Local BBQ keeps truckin’ along in Dripping Springs

The infectious smells of smoked brisket and candied bacon signify a dream come true for Dripping Springs resident Bill Warren.

With the opening of Pig Pen BBQ, Warren, who is an Austin Police officer, is living his dream as he brings his version of “destination eating” to town.

But Warren is also a sort-of trailblazer, as the property his truck is located on houses three food trailers, with the possibility of more food trucks in the future. The other food trucks include Dripping Wings and Le Muse coffee shop.

(photo by Samantha Smith)

Warren, who has been barbequing for 20+ years, is joined by co-founder and partner Michelle Matthews, along with his sister and business partner Lisa Lerma and her husband, Nick.

The path toward their food truck venture began in July 2016 when Warren, a sergeant with the Austin Police Department with plans to retire soon, and Matthews, a registered nurse, sought to concentrate more on their catering business, “I do-BBQ.”

In August, Warren and Matthews started looking for a location for their business.

“Our mother got me into it (barbequing),” Warren said as he gestured toward Lerma. “She loved to barbeque and always wanted me to get involved. So when she passed away about 10 years ago, I started barbequing on my own for friends and family.”

Warren said the idea for the food trailer grew from the overwhelming feedback from family and friends raving about Warrens’ barbeque. Ultimately, the push he needed came from Matthews herself.

“She gave me the confidence to get out and do it, she is my best cheerleader and was instrumental in the catering side of the business,” Warren said about Matthews.

Breaking into the food trailer industry in Dripping Springs, however, was a bit of a challenge. Warren described the long permitting process with multiple restrictions.

“It seemed difficult to open a food trailer in Dripping Springs,” Warren said.

Warren and Matthews ended up recruiting the experience of former Dripping Springs city employee John Thompson to help them through the permitting process that took around three months.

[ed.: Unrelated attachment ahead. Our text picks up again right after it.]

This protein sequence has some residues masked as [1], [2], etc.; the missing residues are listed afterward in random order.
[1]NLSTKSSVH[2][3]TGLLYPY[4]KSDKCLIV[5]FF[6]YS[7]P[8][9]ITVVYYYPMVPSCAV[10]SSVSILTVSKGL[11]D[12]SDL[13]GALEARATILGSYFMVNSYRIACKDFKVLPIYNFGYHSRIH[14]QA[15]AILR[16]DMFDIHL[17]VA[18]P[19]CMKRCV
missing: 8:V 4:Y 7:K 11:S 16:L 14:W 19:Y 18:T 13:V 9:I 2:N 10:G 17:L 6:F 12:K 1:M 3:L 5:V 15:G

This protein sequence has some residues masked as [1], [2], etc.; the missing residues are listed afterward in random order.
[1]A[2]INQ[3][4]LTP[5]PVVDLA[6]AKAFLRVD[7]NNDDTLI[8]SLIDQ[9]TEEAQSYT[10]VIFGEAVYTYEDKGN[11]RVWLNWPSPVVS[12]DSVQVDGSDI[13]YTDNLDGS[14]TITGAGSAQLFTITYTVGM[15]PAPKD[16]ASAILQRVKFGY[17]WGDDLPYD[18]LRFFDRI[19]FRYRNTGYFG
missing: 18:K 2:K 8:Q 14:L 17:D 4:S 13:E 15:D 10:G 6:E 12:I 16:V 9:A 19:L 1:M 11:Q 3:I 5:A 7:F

“You can do it (open a food trailer) without him, but it makes your job a lot easier having someone else to do the paperwork,” Warren said.

The duo conformed with lighting and operating restrictions. They also complied with the city’s rule that food trucks can only be open initially for 10 days per month.

Warren and Matthews were then given the go-ahead to add more food trailers to their food park.

There are three food or beverage trailers in total on their property with plans to add six more.

“We’re adhering to all the city’s restrictions and they have been very receptive to that,” Warren said, “The business plan is going to work out here.”

Warren said the buzz about his barbeque through social media continues to rise.

“I think it’s a testament to how good it tastes,” Warren said.

Matthews also credits the food and how much people enjoy it.

Warren recalls how quickly the barbeque business took off once he decided to pursue it.

“Nick (Lerma) said it the best when he said we just want to be the local guys ‘barbeque joint,” Warren said.

His business has also been allowed to extend its hours of operation, which now allows them to stay open until they sell out.

“We tend to sell out everyday,” Warren said.

Warren said those who might be interested in opening a food trailer have to just “go for it.”

“The most difficult step is the first one; just do it. If that’s really what your heart’s into and that’s really what you want to do, just do it,” Warren said.

At this time Warren said there are no plans to expand the business to a brick and mortar establishment but time will tell if that is in the future for Pig Pen BBQ.

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